U.S. gives go-ahead for Orsted’s New Jersey offshore wind farm to start construction

The wind farm would power 500,000 homes. Other approvals remain to be granted, but Orsted plans to start construction this fall.

Land-based windmills turn in the wind in Atlantic City, N.J., on April 28, 2022.

Land-based windmills turn in the wind in Atlantic City, N.J., on April 28, 2022. On July 3, 2023, Atlantic Shores, the approved developer of New Jersey's third offshore wind farm, said it, too, wants a tax break or other financial assistance, hinting that its project might not be able to be done without the kind of assistance New Jersey lawmakers granted the week before to a competitor, Orsted, which has approval to build two of the state's three approved offshore wind farms. (AP Photo/Wayne Parry)

The federal government gave the go-ahead Wednesday for New Jersey’s first offshore wind farm to begin construction, clearing the way for the first of at least three — and likely many more — such projects in a state trying to become the East Coast leader in wind energy.

The U.S. Bureau of Ocean Energy Management approved a construction and operations plan for Ocean Wind I, a wind farm to be built by Danish wind energy company Orsted between 13 and 15 miles off the coast of Atlantic City. The wind farm would power 500,000 homes.

Additional approvals from the Bureau of Ocean Energy Management, the U.S. Army Corps of Engineers, the National Marine Fisheries Service, and the U.S. Environmental Protection Agency still must be obtained, which Orsted estimates will happen by the second quarter of 2024.

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The project already has all of the major state permits it needs, said Larry Hajna, a spokesman for the New Jersey Department of Environmental Protection. Two minor state permits remain outstanding.

The Bureau of Ocean Energy Management’s action represents the third federal approval of a commercial-scale offshore wind energy project in the U.S., joining the Vineyard Wind project in Massachusetts and the South Fork Wind project in New York, both of which are now under construction.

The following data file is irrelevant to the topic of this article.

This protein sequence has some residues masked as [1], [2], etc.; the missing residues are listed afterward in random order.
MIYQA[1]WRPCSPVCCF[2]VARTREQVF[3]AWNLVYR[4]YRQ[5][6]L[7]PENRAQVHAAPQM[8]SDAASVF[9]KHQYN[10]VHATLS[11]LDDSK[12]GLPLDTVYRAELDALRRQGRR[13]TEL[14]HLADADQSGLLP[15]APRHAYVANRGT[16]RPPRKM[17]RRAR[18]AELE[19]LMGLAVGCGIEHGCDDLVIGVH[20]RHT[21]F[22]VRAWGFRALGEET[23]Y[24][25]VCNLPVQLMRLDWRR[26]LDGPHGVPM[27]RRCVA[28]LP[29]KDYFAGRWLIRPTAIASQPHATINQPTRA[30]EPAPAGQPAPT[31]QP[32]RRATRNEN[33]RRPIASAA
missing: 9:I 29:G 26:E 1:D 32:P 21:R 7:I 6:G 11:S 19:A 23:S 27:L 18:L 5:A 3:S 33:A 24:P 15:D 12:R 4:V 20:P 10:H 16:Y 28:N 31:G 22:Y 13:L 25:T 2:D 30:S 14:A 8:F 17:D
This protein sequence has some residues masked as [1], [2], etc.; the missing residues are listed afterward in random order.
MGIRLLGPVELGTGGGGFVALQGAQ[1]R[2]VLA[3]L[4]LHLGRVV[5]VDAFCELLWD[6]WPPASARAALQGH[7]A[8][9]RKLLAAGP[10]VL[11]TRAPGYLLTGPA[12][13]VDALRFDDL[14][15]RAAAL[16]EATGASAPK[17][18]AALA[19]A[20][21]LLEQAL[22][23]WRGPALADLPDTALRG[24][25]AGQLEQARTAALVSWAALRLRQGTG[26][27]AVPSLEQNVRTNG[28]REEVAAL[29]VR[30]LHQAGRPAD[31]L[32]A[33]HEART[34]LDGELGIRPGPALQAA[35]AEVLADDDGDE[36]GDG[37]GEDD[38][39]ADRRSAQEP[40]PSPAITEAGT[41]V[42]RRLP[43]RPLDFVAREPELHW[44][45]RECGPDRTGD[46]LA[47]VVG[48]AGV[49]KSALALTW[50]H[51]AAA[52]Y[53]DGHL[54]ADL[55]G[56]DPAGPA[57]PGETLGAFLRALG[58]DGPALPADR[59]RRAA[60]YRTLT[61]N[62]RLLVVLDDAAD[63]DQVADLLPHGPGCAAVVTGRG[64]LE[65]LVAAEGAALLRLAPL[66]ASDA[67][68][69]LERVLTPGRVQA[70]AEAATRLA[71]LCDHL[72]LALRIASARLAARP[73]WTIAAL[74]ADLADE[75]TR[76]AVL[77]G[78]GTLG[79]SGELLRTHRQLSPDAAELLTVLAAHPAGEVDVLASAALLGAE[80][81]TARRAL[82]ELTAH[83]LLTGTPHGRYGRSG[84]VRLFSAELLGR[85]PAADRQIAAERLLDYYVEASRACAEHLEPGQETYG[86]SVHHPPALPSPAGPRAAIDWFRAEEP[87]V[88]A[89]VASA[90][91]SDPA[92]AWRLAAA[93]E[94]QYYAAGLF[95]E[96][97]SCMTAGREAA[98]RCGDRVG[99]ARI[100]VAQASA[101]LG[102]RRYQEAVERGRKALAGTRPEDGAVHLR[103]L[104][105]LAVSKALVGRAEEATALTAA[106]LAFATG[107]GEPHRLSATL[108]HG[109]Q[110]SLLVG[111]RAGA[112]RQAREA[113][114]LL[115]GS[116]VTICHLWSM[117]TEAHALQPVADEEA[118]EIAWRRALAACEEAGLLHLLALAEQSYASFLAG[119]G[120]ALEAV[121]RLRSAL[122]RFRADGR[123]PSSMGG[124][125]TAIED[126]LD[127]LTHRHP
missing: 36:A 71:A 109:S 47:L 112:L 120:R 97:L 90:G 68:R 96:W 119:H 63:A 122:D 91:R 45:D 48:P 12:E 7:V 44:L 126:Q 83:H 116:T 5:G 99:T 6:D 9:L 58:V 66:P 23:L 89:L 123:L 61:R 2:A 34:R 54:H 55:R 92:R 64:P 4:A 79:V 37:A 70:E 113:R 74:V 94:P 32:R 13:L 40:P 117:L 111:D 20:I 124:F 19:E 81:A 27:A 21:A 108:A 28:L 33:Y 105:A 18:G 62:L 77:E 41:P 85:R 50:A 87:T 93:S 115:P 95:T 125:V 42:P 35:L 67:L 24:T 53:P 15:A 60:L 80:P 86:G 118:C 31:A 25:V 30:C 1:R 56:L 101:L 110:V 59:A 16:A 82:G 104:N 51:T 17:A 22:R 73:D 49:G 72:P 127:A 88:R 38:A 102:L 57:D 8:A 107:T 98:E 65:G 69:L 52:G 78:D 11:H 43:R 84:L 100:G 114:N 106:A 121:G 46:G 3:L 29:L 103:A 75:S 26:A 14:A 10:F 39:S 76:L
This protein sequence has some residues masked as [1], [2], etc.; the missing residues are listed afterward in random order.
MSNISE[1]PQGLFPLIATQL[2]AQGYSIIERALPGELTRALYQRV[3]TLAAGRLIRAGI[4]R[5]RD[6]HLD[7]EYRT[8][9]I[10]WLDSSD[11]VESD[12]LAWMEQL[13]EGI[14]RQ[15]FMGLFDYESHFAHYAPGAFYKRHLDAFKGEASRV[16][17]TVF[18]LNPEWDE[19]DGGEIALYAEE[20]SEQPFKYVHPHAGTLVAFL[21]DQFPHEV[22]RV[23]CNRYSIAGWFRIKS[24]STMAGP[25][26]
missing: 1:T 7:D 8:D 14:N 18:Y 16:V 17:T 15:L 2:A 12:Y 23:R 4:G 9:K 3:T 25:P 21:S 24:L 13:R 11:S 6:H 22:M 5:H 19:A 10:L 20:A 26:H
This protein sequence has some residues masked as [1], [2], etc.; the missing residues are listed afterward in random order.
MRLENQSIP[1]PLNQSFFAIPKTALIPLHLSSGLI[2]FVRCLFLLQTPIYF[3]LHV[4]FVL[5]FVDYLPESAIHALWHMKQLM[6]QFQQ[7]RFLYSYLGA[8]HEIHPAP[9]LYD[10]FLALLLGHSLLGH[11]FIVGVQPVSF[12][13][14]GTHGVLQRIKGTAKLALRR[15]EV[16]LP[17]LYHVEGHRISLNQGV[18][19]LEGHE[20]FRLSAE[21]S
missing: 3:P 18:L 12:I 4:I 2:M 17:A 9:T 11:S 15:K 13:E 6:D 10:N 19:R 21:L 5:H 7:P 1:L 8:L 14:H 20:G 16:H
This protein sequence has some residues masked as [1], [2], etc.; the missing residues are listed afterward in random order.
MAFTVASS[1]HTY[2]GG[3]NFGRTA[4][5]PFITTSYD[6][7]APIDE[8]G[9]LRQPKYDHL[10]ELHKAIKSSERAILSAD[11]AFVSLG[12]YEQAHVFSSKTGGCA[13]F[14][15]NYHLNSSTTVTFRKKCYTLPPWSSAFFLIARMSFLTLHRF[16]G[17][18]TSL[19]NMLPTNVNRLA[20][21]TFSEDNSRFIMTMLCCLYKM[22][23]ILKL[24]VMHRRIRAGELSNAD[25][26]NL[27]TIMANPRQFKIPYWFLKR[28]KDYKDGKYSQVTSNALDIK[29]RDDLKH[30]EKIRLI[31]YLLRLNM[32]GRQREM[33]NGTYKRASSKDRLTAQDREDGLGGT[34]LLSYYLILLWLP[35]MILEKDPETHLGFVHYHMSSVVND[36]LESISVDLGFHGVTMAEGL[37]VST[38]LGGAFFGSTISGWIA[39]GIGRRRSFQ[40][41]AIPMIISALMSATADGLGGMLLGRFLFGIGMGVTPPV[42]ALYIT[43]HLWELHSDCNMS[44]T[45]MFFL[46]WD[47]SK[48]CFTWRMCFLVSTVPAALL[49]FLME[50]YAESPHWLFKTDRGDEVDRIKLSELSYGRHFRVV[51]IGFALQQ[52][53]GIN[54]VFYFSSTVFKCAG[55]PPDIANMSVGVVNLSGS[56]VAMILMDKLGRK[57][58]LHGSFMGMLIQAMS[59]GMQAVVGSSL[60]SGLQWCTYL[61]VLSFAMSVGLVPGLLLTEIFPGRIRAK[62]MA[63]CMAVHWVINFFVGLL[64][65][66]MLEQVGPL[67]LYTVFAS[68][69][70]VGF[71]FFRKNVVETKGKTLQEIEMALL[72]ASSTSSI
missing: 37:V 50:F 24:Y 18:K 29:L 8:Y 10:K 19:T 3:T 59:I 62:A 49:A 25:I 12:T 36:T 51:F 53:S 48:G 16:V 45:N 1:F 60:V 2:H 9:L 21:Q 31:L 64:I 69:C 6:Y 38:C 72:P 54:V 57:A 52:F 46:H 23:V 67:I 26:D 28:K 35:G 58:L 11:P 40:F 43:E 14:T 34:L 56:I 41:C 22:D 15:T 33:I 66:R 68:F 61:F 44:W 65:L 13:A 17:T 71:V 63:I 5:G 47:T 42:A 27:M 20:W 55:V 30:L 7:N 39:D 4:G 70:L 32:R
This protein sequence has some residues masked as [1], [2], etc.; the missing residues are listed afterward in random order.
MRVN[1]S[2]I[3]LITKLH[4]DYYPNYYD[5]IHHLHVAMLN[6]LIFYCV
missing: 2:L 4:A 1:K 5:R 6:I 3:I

Orsted said it plans to begin construction in New Jersey this fall, “delivering on the promise of good-paying jobs, local investment and clean energy,” said David Hardy, the company’s CEO for the Americas.

“Since day one, the Biden-Harris administration has worked to jump-start the offshore wind industry across the country, and today’s approval for the Ocean Wind I project is another milestone in our efforts to create good-paying union jobs while combating climate change and powering our nation,” said U.S. Interior Secretary Deb Haaland.

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New Jersey Gov. Phil Murphy, a Democrat, called the federal approval “a pivotal inflection point not just for Orsted, but for New Jersey’s nation-leading offshore wind industry as a whole.”

The Bureau of Ocean Energy Management said Orsted will compensate fishing businesses for lost revenues and reimburse them for lost or damaged gear. The company also will create a navigational safety fund for equipment upgrades, the bureau said.

The project would place nearly 100 wind turbines off the coast of southern New Jersey, where they would be visible from the tourist havens of Atlantic City and Ocean City.

That has generated fierce opposition from community groups, most of whom also blame site preparation work for a spate of whale deaths since December. At least 60 whales have died on the U.S. East Coast since then. But three federal and one state agency all say there is no evidence linking the deaths with offshore wind preparations.

At the request of elected officials who want a moratorium on offshore wind projects, the U.S. Government Accountability Office said last month it would “review matters relating to the potential impacts of offshore wind energy development” in the northern Atlantic area between Maine and New Jersey.

Orsted also has approval from New Jersey to build a second wind farm, which has yet to obtain all its approvals. And a third project, Atlantic Shores, also has state approval but still needs federal permission to begin.

Ocean Wind I’s final major approval came just days after the New Jersey Legislature approved a bill last week that would give Orsted a tax break by letting it keep federal tax credits that the company otherwise would have had to pass on to New Jersey ratepayers. The bill is awaiting action by the governor.

The tax break only applies to Ocean Wind I. But on Monday, Atlantic Shore said it, too, wants government financial aid, warning that its project and the jobs it would create are “at risk” without the incentives.

Atlantic Shores is a joint partnership between Shell New Energies US LLC and EDF-RE Offshore Development LLC.

The work that will begin this fall on Ocean Wind I includes laying its electrical transmission cable and building onshore electrical substations. The tall structures that will support wind turbines, called monopiles, are being welded, sandblasted and painted at EEW American Offshore Structures’ facility at the Port of Paulsboro across the Delaware River from Philadelphia International Airport.

Orsted plans to have the monopiles installed in 2024 and to have power flowing from the project to customers by 2025.

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